This is the same way we can approach Scripture. When the Bible is confusing, the proper response is to go to God and say, “What in the world? This makes no sense, God. What were you thinking? What is going on here?” And then God can say to you, “Ah! I was waiting for you to ask! Let’s talk about it.”
Why is the Bible confusing? For the same reason Jesus’ parables are confusing: God doesn’t want us to be “people of the book.” He wants us to be people of His family. He wants us to be His sons and daughters. And as His children, when we read something in His book that doesn’t make sense to us, He doesn’t want us to shake our head, throw up our hands and say, “I’ll never understand the Bible.” Instead, He wants us to develop a relationship with Him by going to Him with our questions and concerns.
Of course, I should tell you how God often answers your questions and concerns. In my experience, He usually says something like this: “Oh yes. That text. That’s a tough one. But listen, don’t worry about that right now. Look at your neighbors over there struggling with their marriage. What do you think we can do to help them?”
If you look through Jesus’ parables in the Gospels, note that after many of them, rather than really provide much of a verbal explanation, Jesus takes His apostles to love or serve somebody. After the Sermon on the Mount, in which Jesus told several parables, Jesus goes and cleanses a leper, heals the centurion’s servant, and many other people (Matthew 8). After telling a parable about new wine in old wineskins, Jesus raises a young girl to life, gives sight to blind men, and gives a mute man back his voice (Matthew 9). This patterns is followed throughout the Gospels.
So don’t be surprised if following Jesus means following Him with lots of unanswered questions. The parables were designed (along with the rest of Scripture) to bring you into the company of Jesus. After that, Jesus shows you what the parables mean, not by answering your questions, but by leading you to love and server others.
…Which turns out to be the meaning of Jesus’ parables all along.
A List of Jesus’ Parables
Here is a list of Jesus’ parables in chronological order (Credit goes to The Narrated Bible in Chronological Order for this list).
- New cloth on an old coat (Matthew 9:16; Mark 2:21; Luke 5:36)
- New wine in old wineskins (Matthew 9:17; Mark 2:22; Luke 5:37-38)
- Lamp on a stand (also see #6) (Matthew 5:14-15)
- Wise and foolish builders (Matthew 7:24-27; Luke 6:47-49)
- Moneylender forgives unequal debts (Luke 7:41-43)
- Lamp on a stand (2nd time, see #3) (Mark 4:21-22; Luke 8:16, 11:33)
- Rich man foolishly builds bigger barns (Luke 12:16-21)
- Servants must remain watchful (also see #44) (Luke 12:35-40)
- Wise and foolish servants (also see #42) (Luke 12:42-48)
- Unfruitful fig tree (Luke 13:6-9)
- Sower and four types of soil (Matthew 13:3-8, 18-23; Mark 4:3-8, 14-20; Luke 8:5-8, 11-15)
- Weeds among good plants (Kingdom of Heaven) (Matthew 13:24-30, 36-43)
- Growing seed (Kingdom of Heaven) (Mark 4:26-29)
- Mustard seed (Kingdom of Heaven) (Matthew 13:31-32; Mark 4:30-32; Luke 13:18-19)
- Yeast (Kingdom of Heaven) (Matt 13:33; Luke 13:20-21)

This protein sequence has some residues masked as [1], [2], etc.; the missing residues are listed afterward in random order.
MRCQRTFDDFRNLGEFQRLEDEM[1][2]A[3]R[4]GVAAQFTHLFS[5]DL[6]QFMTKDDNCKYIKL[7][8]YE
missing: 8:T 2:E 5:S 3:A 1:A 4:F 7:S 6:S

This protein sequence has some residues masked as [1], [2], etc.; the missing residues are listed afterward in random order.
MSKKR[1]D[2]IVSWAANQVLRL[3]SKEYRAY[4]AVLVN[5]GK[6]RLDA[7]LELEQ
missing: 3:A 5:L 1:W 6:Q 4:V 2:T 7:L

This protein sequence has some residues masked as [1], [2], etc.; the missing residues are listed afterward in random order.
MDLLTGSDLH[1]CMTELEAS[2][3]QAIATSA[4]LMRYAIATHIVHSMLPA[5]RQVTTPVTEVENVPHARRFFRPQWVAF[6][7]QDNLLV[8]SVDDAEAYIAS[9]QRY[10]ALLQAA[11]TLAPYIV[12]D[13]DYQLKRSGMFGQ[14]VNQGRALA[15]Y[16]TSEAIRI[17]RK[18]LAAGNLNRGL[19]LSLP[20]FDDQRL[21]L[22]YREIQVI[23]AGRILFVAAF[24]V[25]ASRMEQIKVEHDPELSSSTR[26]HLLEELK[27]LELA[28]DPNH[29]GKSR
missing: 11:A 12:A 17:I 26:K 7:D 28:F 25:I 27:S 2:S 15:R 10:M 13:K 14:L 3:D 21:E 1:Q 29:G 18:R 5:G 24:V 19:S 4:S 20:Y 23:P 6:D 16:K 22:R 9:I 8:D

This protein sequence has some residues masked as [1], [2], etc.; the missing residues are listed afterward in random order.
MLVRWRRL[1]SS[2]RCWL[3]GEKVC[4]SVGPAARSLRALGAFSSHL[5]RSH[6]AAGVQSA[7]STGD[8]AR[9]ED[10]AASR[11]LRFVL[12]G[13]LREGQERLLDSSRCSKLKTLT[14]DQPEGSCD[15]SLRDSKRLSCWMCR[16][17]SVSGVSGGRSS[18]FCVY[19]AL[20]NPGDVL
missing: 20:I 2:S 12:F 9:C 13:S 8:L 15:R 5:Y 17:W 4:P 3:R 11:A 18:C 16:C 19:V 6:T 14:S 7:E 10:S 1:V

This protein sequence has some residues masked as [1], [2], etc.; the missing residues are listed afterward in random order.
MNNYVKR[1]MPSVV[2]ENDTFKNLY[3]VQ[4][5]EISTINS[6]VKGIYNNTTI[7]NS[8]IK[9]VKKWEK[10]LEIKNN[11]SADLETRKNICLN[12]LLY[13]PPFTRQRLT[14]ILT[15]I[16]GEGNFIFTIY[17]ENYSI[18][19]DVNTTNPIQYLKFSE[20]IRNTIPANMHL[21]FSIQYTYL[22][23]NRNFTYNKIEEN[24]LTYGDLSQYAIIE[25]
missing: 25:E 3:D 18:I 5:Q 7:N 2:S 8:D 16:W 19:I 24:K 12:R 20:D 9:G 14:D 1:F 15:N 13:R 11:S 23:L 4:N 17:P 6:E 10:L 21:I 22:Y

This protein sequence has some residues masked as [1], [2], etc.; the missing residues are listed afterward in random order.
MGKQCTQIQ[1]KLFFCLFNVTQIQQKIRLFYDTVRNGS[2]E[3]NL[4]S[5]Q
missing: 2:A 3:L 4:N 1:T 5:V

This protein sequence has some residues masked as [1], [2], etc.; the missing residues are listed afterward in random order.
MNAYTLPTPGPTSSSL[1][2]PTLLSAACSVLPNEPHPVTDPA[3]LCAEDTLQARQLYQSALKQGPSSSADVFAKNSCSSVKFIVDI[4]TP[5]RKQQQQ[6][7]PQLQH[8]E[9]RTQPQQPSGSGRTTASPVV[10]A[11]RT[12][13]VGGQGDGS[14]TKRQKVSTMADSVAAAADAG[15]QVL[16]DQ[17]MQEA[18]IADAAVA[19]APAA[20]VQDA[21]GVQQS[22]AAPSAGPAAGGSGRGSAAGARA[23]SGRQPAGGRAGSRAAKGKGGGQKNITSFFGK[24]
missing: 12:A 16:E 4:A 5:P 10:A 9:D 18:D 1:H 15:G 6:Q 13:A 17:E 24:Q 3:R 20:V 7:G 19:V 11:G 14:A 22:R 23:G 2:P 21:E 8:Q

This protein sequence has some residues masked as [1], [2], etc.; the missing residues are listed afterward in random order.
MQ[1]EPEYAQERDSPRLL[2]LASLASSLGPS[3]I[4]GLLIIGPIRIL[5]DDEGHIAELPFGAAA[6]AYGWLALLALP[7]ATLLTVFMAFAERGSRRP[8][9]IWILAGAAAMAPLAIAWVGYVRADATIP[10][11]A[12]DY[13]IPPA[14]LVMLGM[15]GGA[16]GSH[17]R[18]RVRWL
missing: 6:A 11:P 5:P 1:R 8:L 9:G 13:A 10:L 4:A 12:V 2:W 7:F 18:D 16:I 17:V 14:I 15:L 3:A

- Hidden treasure (Kingdom of Heaven) (Matthew 13:44)
- Valuable pearl (Kingdom of Heaven) (Matthew 13:45-46)
- Fishing net (Kingdom of Heaven) (Matthew 13:47-50)
- Owner of a house (Kingdom of Heaven) (Matthew 13:52)
- Lost sheep (sheep as children, also see #29) (Matthew 18:12-14)
- The sheep, gate, and shepherd (John 10:1-5, 7-18)
- Master and his servant (Luke 17:7-10)
- Unmerciful servant (Kingdom of Heaven) (Matthew 18:23-34)
- Good Samaritan (Luke 10:30-37)
- Friend in need (Luke 11:5-8)
- Lowest seat at the feast (Luke 14:7-14)
- Invitation to a great banquet (Luke 14:16-24)
- Cost of discipleship (Luke 14:28-33)
- Lost sheep (sheep as sinners, also see #20) (Luke 15:4-7)
- Lost coin (Luke 15:8-10)
- Lost (prodigal) son (Luke 15:11-32)
- Shrewd manager (Luke 16:1-8)
- Rich man and Lazarus (Luke 16:19-31)
- Workers in the vineyard, early and late (Matthew 20:1-16)
- Persistent widow and crooked judge (Luke 18:2-8)
- Pharisee and tax collector (Luke 18:10-14)
- King’s ten servants given minas (also see #45) (Luke 19:12-27)
- Two sons, one obeys one does not (Matthew 21:28-32)
- Wicked tenants (Matt 21:33-44; Mark 12:1-11; Luke 20:9-18)
- Invitation to a wedding banquet (Matthew 22:2-14)
- Signs of the future from a fig tree (Matthew 24:32-35; Mark 13:28-29; Luke 21:29-31)
- Wise and foolish servants (2nd time, see #9) (Matthew 24:45-51)
- Wise and foolish virgins (Matthew 25:1-13)
- Servants must remain watchful (2nd time, see #8) (Mark 13:35-37)
- Three servants given talents (also see #37) (Matthew 25:14-30)
- Sheep and goats will be separated (Matthew 25:31-46)
There are, of course, some keys which help us to understand Jesus’ parables. Among them are understanding God’s outrageous grace, what Jesus means by the “Kingdom of Heaven,” and what Jesus thinks about religion (Hint: He hates religion). It is also critical to grasp some of the historical-cultural background themes and ideas from the first century Mediterranean world. If you want to learn more about these things, I highly recommend the following resources to get you started:
Resources for Understanding Jesus’ Parables
- How God Became King by NT Wright
- Kingdom, Grace, Judgment by Robert F. Capon
- Poet and Peasant and Through Middle-Eastern Eyes by Kenneth Bailey
- Repenting of Religion by Greg Boyd
If you know of other good books on the parables of Jesus, let me know in the comment section below.
Other People who Blogged on Jesus’ Parables
Here is a list of other bloggers and authors who contributed to this month’s synchroblog on Jesus’ parables. Go check them all out!
- Parabolic Living – Tim Nichols
- Seed Parables:Sowing Seeds of the Kingdom – Carol Kunihol
- Parables – Be Like the Ant or the Grasshopper – Paul Meier
- The Parables of Jesus: Not Like Today’s Sermons – Jessica
- Penelope and the Crutch – Glenn Hager
- Parables and the Insult of Grace – Rachel
- Changing Hearts Rather Than Minds – Liz Dyer